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by Jay Garrett

2nd April, 2019


Genelec has announced Aural ID as a significant first step in improving the trustworthiness of headphone listening.

Aural ID works by acquiring your exclusive acoustic attributes to create a detailed modelling of your anatomical features that affect hearing. From there, compensations can be made and so enable the delivery of a more honest and reliable sound when using headphones for reproduction.

Genelec Aural ID

Starting from the standpoint that traditional ‘one size fits all’ headphone reproduction fails to yield a proper reliable reference for audio professionals, Aural ID calculates your personal Head Related Transfer Function (HRTF).

The HRTF describes the acoustical properties of the head, upper torso and external ear: elements that interact in complex ways to affect sounds reaching the eardrums. Aural ID then computes all these elements and creates a personal data file characterising the modification to sound arriving from any azimuth and elevation. This file consequently enables an audio engine to precisely render stereo or immersive content via headphones.

Until now, the gathering of personal HRTF information has been a complex and time-consuming process that requires an anechoic room, placement of measurement microphones at the entry to the user’s ear canals, and careful attention to setup and procedure details with multiple measurements. Genelec states that “even after these steps have been taken, the data gathered is less comprehensive than that available using Aural ID, and can still be prone to errors”.

Genelec Aural ID

Alternatively, Genelec Aural ID software only requires a 360-degree video of your head and shoulder region which can be captured using a decent mobile phone camera.

Once the video is uploaded to the Genelec web-based calculation service, the calculation process first builds an accurate and detailed 3D model scaled to exactly the correct dimensions of the head and upper torso, with particular attention paid to modelling of the external ears. Then, acoustic fields are analysed and calculated numerically with a full-wave method to capture detailed acoustic phenomena.

The acoustic fields are computed for hundreds of different orientations of audio approaching the head, after which the HRTFs are formed, and the data is finally compiled into a downloadable SOFA file - a format which has been defined and standardised by the Audio Engineering Society (AES). Using the SOFA format maximises the technical compatibility of the HRTF data file as plenty of virtual reality (VR), and game audio rendering engines support SOFA.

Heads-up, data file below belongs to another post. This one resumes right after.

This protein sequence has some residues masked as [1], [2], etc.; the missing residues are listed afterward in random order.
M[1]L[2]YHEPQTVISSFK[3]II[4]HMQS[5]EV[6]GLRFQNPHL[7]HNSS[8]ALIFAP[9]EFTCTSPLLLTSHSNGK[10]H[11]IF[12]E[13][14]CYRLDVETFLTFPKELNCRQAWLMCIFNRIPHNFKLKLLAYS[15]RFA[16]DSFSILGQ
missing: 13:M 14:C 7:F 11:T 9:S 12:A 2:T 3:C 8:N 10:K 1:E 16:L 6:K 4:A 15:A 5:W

Indeed, Genelec sees those working in academic research, immersive audio monitoring, VR and games development as likely early adopters of the new Aural ID technology.

Genelec Managing Director Siamak Naghian told StereoNET:

In the same way that our monitor loudspeakers established the sonic reference for professional audio monitoring, and GLM calibration software revolutionised the way studio monitors could be optimised for any acoustic space, we are determined to help bring standards of sonic truthfulness to headphone reproduction. With an increasing number of audio professionals relying on both in-room monitors and headphones, Genelec Aural ID is a significant first step towards the use of headphones for actual reference audio monitoring and listening.

The Genelec Aural ID service will become available for purchase online via the Genelec Community website during Q2 of this year.


Jay Garrett's avatar

Written by:

Jay Garrett

StereoNET UK’s Editor and Bass playing gadget junkie. He’s captained the good ship GadgetyNews for over a decade, making low jargon high tech a very handy thing. His passion for gadgets and Hi-Fi is second only to being a touring musician.

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Posted in: Headphones Technology
Tags: genelec